Sarvesh Kumar

How to Convert CSV to Parquet Files?

Convert CSV to Parquet Files

Apache Parquet

Apache Parquet is a columnar data storage format, which provides a way to store tabular data column wise. Columns of same date-time are stored together as rows in Parquet format, so as to offer better storage, compression and data retrieval.

What is Row Oriented Storage Format?

In row oriented storage, data is stored row wise on to the disk.

data is stored row wise on to the disk

For example above table has three columns of different data types (Integer, String and Double). This table will be saved on disk row wise in row oriented storage format as following-

This table will be saved on disk row wise

Columnar Storage Format

In columnar storage format above table will be stored column wise.

Columnar Storage Format

As you can see in this format all the IDs are together and so are names and salaries. A Query selecting Name column will require less I/O time as all the values are adjacent unlike in row oriented format.

Actual implementation of columnar format for Apache Parquet is defined here.

Using Apache Parquet

Using Parquet format has two advantages

  1. Reduced storage
  2. Query performance

Depending on your business use case, Apache Parquet is a good option if you have to provide partial search features i.e. not querying all the columns, and you are not worried about file write time.

Apache Parquet format is supported in all Hadoop based frameworks. Queries selecting few columns from a big set of columns, run faster because disk I/O is much improved because of homogeneous data stored together.

To use Apache spark we need to convert existing data into parquet format. In this article we will learn to convert CSV files to parquet format and then retrieve them back.

CSV to Parquet

We will convert csv files to parquet format using Apache Spark. For Introduction to Spark you can refer to Spark documentation.

Below is pyspark code to convert csv to parquet. You can edit the names and types of columns as per your input.csv

from pyspark import SparkContext
from pyspark.sql import SQLContext
from pyspark.sql.types import *

if __name__ == "__main__":
    sc = SparkContext(appName="CSV2Parquet")
    sqlContext = SQLContext(sc)
    schema = StructType([
            StructField("col1", IntegerType(), True),
            StructField("col2", IntegerType(), True),
            StructField("col3", StringType(), True),
            StructField("col4", StringType(), True),
            StructField("col5", StringType(), True),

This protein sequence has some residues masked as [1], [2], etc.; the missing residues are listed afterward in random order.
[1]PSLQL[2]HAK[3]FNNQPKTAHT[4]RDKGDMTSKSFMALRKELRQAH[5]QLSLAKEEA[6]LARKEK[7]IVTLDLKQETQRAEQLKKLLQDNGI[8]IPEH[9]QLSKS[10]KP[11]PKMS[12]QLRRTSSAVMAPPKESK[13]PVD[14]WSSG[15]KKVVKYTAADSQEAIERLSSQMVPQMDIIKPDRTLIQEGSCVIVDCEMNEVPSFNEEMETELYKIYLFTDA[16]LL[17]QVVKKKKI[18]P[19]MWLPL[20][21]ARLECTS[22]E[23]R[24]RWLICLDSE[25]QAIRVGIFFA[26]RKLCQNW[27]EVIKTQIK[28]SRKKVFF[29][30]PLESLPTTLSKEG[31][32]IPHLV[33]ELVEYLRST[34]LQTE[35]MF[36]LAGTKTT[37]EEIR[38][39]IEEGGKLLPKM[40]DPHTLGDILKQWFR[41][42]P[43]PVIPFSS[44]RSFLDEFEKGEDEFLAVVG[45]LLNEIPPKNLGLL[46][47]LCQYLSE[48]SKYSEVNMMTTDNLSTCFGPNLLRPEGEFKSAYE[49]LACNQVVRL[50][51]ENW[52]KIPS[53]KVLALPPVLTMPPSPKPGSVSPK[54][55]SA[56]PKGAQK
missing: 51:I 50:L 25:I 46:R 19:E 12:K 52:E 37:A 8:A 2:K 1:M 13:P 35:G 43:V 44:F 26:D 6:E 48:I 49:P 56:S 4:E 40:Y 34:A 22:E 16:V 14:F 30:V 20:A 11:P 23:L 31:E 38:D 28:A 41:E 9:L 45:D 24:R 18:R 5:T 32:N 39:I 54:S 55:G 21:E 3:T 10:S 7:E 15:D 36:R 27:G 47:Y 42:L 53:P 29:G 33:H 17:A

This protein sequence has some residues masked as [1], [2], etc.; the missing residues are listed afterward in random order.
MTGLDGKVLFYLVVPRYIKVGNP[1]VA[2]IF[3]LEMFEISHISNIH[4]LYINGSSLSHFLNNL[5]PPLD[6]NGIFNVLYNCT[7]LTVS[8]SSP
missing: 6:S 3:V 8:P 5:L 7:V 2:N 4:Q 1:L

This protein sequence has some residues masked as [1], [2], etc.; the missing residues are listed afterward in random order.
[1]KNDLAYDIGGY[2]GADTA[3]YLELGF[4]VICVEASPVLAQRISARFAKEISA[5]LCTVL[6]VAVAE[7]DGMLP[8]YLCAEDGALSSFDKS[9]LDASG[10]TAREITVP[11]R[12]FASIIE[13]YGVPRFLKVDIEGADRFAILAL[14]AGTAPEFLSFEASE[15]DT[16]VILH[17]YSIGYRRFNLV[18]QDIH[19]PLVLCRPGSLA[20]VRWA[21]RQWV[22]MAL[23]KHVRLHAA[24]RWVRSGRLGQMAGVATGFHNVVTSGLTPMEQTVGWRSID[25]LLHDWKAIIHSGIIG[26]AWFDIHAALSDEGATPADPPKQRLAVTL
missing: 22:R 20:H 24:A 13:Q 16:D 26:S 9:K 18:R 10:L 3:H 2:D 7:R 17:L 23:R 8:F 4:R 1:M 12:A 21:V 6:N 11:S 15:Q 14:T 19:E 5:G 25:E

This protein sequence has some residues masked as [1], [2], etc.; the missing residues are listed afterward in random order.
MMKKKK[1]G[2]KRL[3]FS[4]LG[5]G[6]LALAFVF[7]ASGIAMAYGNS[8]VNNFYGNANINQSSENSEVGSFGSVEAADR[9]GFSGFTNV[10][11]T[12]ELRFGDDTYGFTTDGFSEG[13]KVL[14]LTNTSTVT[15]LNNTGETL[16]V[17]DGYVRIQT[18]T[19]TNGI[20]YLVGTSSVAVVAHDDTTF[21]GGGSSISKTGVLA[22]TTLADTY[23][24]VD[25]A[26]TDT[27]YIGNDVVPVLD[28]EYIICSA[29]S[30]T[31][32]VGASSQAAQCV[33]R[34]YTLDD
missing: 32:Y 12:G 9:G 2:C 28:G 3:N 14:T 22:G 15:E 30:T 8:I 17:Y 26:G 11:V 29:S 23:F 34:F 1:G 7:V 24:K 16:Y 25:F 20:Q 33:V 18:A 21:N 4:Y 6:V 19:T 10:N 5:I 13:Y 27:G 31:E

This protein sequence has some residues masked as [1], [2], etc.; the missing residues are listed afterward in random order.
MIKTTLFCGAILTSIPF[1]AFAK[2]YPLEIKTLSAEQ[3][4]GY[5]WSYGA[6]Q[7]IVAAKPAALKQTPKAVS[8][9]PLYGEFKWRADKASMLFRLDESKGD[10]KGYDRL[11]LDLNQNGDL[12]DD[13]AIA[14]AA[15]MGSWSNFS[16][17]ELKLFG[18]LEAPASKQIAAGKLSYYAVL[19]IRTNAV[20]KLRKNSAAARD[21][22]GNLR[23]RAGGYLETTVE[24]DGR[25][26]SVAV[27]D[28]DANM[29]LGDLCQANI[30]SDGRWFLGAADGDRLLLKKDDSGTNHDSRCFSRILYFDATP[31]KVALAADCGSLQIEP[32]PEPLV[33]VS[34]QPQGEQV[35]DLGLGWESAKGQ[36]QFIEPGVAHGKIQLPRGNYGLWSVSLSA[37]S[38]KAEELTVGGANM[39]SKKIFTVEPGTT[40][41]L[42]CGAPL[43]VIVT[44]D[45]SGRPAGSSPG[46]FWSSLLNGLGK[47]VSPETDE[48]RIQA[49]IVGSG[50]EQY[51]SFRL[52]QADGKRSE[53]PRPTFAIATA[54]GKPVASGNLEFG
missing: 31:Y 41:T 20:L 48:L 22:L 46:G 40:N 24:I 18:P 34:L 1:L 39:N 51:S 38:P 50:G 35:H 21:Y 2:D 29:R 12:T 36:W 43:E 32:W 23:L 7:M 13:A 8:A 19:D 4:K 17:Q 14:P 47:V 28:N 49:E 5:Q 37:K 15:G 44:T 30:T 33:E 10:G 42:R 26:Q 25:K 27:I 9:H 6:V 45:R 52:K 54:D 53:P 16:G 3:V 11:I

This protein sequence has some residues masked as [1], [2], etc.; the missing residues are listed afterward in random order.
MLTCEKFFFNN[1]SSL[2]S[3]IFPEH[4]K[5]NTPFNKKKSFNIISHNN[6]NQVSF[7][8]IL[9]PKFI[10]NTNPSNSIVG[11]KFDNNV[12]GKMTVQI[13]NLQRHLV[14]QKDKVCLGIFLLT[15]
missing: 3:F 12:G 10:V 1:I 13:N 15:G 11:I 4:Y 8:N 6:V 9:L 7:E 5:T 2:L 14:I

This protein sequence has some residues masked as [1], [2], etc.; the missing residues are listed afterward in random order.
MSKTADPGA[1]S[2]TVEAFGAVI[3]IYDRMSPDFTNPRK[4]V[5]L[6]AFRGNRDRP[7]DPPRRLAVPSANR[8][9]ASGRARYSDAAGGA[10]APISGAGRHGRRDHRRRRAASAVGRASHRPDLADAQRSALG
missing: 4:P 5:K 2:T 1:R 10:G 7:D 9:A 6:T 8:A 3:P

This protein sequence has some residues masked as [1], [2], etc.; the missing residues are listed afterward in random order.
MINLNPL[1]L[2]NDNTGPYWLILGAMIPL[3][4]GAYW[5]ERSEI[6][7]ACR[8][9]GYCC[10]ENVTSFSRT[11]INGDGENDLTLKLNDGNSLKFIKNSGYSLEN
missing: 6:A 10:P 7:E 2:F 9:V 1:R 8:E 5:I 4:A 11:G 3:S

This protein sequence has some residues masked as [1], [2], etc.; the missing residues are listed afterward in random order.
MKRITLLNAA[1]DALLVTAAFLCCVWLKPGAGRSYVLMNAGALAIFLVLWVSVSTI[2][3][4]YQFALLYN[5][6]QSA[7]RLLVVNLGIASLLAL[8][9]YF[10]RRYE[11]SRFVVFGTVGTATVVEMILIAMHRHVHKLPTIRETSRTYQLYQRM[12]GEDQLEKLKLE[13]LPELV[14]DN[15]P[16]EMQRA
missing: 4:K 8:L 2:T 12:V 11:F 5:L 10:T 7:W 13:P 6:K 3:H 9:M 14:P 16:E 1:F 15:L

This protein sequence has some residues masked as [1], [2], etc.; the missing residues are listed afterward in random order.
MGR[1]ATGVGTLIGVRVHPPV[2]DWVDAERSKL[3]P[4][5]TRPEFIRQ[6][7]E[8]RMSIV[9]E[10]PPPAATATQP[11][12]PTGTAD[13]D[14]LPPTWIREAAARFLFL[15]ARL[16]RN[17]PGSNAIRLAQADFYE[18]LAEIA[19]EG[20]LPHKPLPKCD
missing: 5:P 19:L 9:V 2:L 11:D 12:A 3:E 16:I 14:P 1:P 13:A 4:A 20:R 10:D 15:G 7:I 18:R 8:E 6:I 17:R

StructField("col6", DoubleType(), True)])
    rdd = sc.textFile("/home/sarvesh/Desktop/input.csv").map(lambda line: line.split(","))
    df = sqlContext.createDataFrame(rdd, schema)


Above code will create parquet files in input-parquet directory. Files will be in binary format so you will not able to read them. You can check the size of the directory and compare it with size of CSV compressed file.

For a 8 MB csv, when compressed, it generated a 636kb parquet file.

The other way: Parquet to CSV

You can retrieve csv files back from parquet files.

from pyspark import SparkContext
from pyspark.sql import SQLContext
from pyspark.sql.types import *

if __name__ == "__main__":
    sc = SparkContext(appName="Parquet2CSV")
    sqlContext = SQLContext(sc)

    readdf ='/home/sarvesh/Desktop/submissions-parquet') row: str(row[0]) + "," + str(row[1]) + ","+ str(row[2]) + ","+ str(row[3])+ ","+
                              str(row[4])+","+ str(row[5])).saveAsTextFile("/home/sarvesh/Desktop/parquet-to-csv.csv")


You can compare the original and converted CSV files.

You can provide parquet files to your Hadoop based applications rather than providing plain CSV files.

For more information about parquet schema and performance comparisons with other storage formats you can refer to Parquet official docs.


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  • Thomas Spicer

    Thank you for great tips! Hard to find info on the topic. Parquet is also useful with serverless query technologies like Amazon Athena and Spectrum. Using a columnar format like Parquet matters for cost and performance benefits. I highlighted some resons here:

  • Shamdooniz

    Thanks for the post. The only hiccup I had while using it was the mixed data types. In my case I had a combination of IntegerType and StringType so I had to modify the map to sth like: map(lambda line: [int(i) if i.isdigit() else i for i in line.split(“,”)])
    in order to avoid TypeError exception.